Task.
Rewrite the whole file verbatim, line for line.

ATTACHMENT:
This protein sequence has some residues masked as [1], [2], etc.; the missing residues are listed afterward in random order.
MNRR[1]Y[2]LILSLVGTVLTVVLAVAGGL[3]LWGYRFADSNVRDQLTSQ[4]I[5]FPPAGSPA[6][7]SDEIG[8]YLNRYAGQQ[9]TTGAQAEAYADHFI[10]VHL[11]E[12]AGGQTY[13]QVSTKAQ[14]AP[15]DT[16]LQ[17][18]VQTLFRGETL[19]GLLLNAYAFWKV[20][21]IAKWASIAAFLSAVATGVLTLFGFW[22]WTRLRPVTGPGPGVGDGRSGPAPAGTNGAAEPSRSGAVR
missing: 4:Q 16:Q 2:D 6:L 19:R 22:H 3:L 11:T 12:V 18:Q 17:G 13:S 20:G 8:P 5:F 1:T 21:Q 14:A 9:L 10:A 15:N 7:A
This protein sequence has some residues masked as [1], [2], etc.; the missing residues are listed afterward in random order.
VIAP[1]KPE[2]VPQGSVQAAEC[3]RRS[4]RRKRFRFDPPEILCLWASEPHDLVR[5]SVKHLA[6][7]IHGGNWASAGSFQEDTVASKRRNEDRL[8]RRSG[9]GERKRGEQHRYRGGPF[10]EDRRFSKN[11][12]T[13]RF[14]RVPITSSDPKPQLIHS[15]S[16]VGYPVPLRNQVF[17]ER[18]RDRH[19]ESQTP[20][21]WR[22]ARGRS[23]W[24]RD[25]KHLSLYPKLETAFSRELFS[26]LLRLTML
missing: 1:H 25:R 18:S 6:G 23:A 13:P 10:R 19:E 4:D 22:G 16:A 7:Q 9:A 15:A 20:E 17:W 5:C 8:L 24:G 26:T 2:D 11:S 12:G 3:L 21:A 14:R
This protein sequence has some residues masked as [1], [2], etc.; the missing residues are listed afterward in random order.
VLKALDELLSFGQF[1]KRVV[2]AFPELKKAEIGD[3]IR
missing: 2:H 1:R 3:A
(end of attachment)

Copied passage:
This protein sequence has some residues masked as [1], [2], etc.; the missing residues are listed afterward in random order.
MNRR[1]Y[2]LILSLVGTVLTVVLAVAGGL[3]LWGYRFADSNVRDQLTSQ[4]I[5]FPPAGSPA[6][7]SDEIG[8]YLNRYAGQQ[9]TTGAQAEAYADHFI[10]VHL[11]E[12]AGGQTY[13]QVSTKAQ[14]AP[15]DT[16]LQ[17][18]VQTLFRGETL[19]GLLLNAYAFWKV[20][21]IAKWASIAAFLSAVATGVLTLFGFW[22]WTRLRPVTGPGPGVGDGRSGPAPAGTNGAAEPSRSGAVR
missing: 4:Q 16:Q 2:D 6:L 19:R 22:H 3:L 11:T 12:V 18:Q 17:G 13:S 20:G 8:P 5:F 1:T 21:Q 14:A 9:L 10:A 15:N 7:A
This protein sequence has some residues masked as [1], [2], etc.; the missing residues are listed afterward in random order.
VIAP[1]KPE[2]VPQGSVQAAEC[3]RRS[4]RRKRFRFDPPEILCLWASEPHDLVR[5]SVKHLA[6][7]IHGGNWASAGSFQEDTVASKRRNEDRL[8]RRSG[9]GERKRGEQHRYRGGPF[10]EDRRFSKN[11][12]T[13]RF[14]RVPITSSDPKPQLIHS[15]S[16]VGYPVPLRNQVF[17]ER[18]RDRH[19]ESQTP[20][21]WR[22]ARGRS[23]W[24]RD[25]KHLSLYPKLETAFSRELFS[26]LLRLTML
missing: 1:H 25:R 18:S 6:G 23:A 13:P 10:R 19:E 4:D 22:G 16:A 7:Q 9:A 15:A 20:E 17:W 5:C 8:L 24:G 26:T 2:D 11:S 12:G 3:L 21:A 14:R
This protein sequence has some residues masked as [1], [2], etc.; the missing residues are listed afterward in random order.
VLKALDELLSFGQF[1]KRVV[2]AFPELKKAEIGD[3]IR
missing: 2:H 1:R 3:A